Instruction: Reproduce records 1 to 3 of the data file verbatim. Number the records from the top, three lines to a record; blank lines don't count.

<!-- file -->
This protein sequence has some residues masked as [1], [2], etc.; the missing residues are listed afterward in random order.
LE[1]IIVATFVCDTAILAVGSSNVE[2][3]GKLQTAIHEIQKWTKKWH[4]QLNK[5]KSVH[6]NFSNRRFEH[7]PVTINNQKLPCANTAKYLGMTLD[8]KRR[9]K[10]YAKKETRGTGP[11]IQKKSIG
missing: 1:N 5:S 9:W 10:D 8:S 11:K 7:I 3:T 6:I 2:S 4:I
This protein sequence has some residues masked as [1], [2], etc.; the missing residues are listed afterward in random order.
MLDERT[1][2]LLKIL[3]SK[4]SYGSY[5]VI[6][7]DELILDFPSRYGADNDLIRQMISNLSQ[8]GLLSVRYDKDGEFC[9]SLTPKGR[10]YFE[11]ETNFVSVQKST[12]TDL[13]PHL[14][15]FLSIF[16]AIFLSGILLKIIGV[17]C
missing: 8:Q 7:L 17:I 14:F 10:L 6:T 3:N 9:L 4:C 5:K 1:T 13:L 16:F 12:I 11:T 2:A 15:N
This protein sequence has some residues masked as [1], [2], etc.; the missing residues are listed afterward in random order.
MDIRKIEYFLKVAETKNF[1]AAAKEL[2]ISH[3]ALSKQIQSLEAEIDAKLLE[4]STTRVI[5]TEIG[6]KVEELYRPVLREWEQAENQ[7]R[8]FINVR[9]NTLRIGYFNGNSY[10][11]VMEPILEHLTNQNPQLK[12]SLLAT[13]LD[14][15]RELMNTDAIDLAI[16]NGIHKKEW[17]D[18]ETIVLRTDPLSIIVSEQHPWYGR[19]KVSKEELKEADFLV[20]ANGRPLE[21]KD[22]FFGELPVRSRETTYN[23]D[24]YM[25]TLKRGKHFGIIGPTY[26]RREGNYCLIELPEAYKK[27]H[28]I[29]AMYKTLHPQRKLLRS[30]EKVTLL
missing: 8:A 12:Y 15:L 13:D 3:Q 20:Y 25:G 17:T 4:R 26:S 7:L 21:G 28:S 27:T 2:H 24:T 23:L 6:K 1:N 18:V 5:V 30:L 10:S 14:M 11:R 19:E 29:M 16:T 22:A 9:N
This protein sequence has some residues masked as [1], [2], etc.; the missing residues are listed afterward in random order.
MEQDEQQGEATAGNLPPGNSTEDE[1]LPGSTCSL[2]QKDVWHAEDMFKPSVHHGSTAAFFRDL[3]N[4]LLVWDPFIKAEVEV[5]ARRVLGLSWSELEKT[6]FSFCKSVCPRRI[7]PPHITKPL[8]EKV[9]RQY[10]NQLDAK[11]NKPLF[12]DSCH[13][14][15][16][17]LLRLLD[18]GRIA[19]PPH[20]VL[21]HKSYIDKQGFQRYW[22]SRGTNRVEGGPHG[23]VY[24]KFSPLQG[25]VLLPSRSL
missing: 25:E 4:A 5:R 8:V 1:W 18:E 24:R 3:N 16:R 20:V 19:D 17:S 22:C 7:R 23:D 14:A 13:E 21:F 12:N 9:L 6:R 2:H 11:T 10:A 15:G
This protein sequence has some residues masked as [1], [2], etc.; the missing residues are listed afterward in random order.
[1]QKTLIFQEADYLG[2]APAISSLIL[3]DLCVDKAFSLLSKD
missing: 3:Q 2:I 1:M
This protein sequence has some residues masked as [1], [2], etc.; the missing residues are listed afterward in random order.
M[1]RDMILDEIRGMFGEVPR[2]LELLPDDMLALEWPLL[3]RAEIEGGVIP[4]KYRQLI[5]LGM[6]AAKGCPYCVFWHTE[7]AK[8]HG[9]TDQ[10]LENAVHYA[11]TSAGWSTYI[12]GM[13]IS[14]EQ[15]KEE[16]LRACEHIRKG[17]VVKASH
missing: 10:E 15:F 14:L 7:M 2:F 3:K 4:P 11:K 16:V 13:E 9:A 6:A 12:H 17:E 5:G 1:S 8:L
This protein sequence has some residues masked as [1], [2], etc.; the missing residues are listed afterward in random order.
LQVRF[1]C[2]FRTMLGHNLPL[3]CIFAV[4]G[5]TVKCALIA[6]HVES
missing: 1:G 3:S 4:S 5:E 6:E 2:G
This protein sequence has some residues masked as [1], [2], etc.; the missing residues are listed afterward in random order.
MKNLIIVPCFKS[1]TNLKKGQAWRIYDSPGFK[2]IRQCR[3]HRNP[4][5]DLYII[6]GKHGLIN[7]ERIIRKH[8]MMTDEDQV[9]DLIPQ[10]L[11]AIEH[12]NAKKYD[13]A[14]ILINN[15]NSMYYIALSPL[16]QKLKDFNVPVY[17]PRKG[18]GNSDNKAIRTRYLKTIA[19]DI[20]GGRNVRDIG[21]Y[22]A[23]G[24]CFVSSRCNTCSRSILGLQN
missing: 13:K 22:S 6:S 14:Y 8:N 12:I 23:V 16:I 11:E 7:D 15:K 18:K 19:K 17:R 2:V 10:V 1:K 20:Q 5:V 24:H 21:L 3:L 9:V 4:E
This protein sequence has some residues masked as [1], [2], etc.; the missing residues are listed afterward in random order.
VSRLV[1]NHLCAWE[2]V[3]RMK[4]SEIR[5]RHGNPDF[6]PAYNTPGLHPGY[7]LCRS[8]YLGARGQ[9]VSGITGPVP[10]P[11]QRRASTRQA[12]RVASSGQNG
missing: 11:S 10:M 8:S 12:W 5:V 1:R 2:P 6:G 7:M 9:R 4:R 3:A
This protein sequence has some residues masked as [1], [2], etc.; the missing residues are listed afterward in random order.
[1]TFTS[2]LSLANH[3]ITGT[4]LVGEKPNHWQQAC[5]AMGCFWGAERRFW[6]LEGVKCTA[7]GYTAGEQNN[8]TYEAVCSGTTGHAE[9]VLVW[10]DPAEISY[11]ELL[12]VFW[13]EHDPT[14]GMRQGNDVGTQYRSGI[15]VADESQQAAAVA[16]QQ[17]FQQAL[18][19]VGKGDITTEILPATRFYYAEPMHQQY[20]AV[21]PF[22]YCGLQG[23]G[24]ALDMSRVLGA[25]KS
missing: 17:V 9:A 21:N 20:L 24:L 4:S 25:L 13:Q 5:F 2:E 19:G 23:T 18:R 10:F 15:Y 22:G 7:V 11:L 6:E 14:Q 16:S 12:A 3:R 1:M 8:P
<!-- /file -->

This protein sequence has some residues masked as [1], [2], etc.; the missing residues are listed afterward in random order.
LE[1]IIVATFVCDTAILAVGSSNVE[2][3]GKLQTAIHEIQKWTKKWH[4]QLNK[5]KSVH[6]NFSNRRFEH[7]PVTINNQKLPCANTAKYLGMTLD[8]KRR[9]K[10]YAKKETRGTGP[11]IQKKSIG
missing: 1:N 5:S 9:W 10:D 8:S 11:K 7:I 3:T 6:I 2:S 4:I
This protein sequence has some residues masked as [1], [2], etc.; the missing residues are listed afterward in random order.
MLDERT[1][2]LLKIL[3]SK[4]SYGSY[5]VI[6][7]DELILDFPSRYGADNDLIRQMISNLSQ[8]GLLSVRYDKDGEFC[9]SLTPKGR[10]YFE[11]ETNFVSVQKST[12]TDL[13]PHL[14][15]FLSIF[16]AIFLSGILLKIIGV[17]C
missing: 8:Q 7:L 17:I 14:F 10:L 6:T 3:N 9:L 4:C 5:K 1:T 13:L 16:F 12:I 11:T 2:A 15:N
This protein sequence has some residues masked as [1], [2], etc.; the missing residues are listed afterward in random order.
MDIRKIEYFLKVAETKNF[1]AAAKEL[2]ISH[3]ALSKQIQSLEAEIDAKLLE[4]STTRVI[5]TEIG[6]KVEELYRPVLREWEQAENQ[7]R[8]FINVR[9]NTLRIGYFNGNSY[10][11]VMEPILEHLTNQNPQLK[12]SLLAT[13]LD[14][15]RELMNTDAIDLAI[16]NGIHKKEW[17]D[18]ETIVLRTDPLSIIVSEQHPWYGR[19]KVSKEELKEADFLV[20]ANGRPLE[21]KD[22]FFGELPVRSRETTYN[23]D[24]YM[25]TLKRGKHFGIIGPTY[26]RREGNYCLIELPEAYKK[27]H[28]I[29]AMYKTLHPQRKLLRS[30]EKVTLL
missing: 8:A 12:Y 15:L 13:D 3:Q 20:Y 25:G 17:T 4:R 26:S 7:L 21:G 28:S 27:T 2:H 24:T 23:L 6:K 1:N 18:V 5:V 30:L 10:S 14:M 11:R 19:E 29:M 16:T 22:A 9:N